Some 98% of staff have had at least 2 doses of the vaccine, which was made a mandatory requirement by the Government from November for anyone entering residential care homes for work purposes. The small number of unvaccinated staff are exempt from having the vaccine for medical reasons, and so are able to continue working.
Councillor Linda Leach, the City of Wolverhampton Council's Cabinet Member for Adult Services, said: "It was really important for care home workers to get their Covid-19 vaccination if they could, to help protect residents who are at higher risk from this deadly virus.
"And the response from care workers in Wolverhampton has been magnificent, with 98% of staff vaccinated. As a result any disruption that the requirement for staff to be vaccinated might have caused to care providers has been kept to a minimum.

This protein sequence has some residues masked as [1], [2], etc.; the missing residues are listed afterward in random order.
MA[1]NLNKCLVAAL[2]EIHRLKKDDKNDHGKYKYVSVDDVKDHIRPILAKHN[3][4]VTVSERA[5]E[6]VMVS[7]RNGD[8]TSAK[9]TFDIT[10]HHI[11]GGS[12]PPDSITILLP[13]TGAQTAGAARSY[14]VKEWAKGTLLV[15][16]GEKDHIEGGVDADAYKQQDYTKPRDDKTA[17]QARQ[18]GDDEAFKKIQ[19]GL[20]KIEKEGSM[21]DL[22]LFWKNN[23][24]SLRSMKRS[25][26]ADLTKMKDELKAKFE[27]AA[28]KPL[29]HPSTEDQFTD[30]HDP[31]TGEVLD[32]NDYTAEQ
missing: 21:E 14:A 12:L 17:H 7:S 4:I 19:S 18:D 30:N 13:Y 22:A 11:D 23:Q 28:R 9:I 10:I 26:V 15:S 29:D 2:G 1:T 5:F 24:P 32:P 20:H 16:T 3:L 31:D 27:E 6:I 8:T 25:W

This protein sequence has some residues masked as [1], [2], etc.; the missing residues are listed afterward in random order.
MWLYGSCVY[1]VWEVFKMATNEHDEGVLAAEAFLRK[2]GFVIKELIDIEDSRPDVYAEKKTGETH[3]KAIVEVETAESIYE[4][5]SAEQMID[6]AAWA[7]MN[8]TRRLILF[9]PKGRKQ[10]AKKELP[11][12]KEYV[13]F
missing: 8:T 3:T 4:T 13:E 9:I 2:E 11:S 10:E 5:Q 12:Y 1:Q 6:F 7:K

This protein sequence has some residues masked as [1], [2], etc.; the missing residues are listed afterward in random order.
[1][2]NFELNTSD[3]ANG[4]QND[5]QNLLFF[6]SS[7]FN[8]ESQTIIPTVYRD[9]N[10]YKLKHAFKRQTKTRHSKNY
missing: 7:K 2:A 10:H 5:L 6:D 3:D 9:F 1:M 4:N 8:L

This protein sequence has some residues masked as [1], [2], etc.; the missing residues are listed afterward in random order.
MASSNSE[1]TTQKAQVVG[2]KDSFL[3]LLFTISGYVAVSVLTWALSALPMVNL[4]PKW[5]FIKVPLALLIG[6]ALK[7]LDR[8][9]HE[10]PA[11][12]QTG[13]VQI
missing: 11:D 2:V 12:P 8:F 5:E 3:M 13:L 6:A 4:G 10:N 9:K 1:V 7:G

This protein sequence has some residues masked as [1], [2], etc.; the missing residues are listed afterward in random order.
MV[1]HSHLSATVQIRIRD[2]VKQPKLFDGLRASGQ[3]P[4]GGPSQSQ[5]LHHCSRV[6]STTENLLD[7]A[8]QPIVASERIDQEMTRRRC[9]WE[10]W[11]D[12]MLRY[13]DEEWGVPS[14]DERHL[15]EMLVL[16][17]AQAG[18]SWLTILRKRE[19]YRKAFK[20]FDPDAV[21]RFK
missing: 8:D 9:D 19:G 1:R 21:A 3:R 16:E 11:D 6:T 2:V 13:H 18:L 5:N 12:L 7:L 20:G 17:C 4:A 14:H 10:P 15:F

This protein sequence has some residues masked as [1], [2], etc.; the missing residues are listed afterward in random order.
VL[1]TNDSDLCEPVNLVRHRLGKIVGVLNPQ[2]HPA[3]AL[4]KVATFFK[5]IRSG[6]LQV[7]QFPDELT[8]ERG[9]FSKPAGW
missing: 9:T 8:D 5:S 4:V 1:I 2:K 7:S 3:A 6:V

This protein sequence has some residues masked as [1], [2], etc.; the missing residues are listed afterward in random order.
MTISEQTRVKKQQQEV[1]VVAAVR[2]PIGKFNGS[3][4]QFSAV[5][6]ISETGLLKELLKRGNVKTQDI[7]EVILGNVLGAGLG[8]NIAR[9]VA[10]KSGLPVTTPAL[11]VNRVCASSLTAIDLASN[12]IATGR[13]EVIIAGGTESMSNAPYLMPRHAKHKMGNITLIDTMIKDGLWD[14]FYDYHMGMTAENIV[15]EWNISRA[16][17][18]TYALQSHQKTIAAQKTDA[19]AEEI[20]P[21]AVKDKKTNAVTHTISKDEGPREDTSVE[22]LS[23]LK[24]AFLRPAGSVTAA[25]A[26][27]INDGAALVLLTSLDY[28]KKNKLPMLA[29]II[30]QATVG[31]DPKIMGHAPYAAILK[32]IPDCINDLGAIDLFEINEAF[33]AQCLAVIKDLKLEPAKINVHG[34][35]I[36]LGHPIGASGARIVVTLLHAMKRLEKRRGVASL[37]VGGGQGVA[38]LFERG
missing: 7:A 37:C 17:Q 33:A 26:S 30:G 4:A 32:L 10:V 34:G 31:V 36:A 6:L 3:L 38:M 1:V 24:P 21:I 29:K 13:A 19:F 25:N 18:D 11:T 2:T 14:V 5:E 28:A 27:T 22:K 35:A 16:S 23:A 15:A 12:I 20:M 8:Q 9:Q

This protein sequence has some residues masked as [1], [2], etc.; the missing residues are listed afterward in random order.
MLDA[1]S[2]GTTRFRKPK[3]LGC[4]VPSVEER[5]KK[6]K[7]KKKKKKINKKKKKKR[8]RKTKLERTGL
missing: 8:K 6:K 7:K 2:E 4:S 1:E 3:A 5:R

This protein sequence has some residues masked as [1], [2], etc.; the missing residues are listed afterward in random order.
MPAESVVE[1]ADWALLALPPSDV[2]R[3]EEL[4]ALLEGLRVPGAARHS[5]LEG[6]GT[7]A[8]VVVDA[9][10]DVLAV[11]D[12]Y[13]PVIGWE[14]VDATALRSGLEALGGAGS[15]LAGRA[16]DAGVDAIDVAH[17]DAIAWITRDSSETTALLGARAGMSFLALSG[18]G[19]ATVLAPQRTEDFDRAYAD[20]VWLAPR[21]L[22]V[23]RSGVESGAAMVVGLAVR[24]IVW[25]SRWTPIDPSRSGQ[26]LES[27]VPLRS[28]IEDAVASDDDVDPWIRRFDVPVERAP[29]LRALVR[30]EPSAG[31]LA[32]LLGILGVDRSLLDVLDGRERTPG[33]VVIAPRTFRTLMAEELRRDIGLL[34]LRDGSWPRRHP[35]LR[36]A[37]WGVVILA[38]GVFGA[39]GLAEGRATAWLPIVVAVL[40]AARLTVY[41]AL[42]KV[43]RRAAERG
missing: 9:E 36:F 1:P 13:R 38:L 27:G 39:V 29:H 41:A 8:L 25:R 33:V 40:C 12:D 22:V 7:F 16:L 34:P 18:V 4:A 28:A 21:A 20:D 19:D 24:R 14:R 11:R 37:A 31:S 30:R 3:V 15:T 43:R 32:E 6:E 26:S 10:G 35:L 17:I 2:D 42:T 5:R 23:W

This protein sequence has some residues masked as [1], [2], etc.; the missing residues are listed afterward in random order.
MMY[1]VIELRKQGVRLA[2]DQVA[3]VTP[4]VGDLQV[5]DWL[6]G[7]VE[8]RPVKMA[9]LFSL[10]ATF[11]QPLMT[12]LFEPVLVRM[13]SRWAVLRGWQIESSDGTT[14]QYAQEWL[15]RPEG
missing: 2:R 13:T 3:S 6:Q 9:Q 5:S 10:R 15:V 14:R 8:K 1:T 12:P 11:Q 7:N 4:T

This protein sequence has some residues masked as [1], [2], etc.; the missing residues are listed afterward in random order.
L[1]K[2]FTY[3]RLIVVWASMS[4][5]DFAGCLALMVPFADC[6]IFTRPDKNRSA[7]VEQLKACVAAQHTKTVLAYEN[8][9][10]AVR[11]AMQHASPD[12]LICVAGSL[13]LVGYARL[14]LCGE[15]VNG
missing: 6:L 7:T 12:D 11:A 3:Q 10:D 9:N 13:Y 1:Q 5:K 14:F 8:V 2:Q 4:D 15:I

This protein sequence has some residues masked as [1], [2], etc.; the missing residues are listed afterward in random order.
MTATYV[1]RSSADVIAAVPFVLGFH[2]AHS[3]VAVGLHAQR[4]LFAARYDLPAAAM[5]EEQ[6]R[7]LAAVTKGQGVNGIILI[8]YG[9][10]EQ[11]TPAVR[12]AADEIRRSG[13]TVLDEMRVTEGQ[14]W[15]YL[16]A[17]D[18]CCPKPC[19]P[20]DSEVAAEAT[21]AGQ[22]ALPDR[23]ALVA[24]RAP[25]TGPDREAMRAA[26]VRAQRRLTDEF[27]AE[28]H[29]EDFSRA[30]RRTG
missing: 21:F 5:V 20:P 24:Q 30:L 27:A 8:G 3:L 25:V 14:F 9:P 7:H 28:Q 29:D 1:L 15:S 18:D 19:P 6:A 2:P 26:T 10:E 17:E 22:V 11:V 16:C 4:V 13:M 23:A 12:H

"We know that the vaccine works – infection rates in Wolverhampton remain high but thankfully the number of people who are in hospital now is much lower than last winter, and that's primarily because so many people have been vaccinated.
"So, to protect themselves and the people they work with, I would encourage all health and social care staff, whether they are caring for people in their own homes, providing supported living or working for the NHS, to get their jabs – including their booster – if they haven't already."
First and second vaccinations, and booster jabs, are now available to everyone aged 16 and over, with a number of walk in vaccination clinics are operating in Wolverhampton. Opening times and ages vary from site to site – for details, please visit Find a walk-in coronavirus (COVID-19) vaccination site. To book an appointment in advance, please visit NHS or call 119.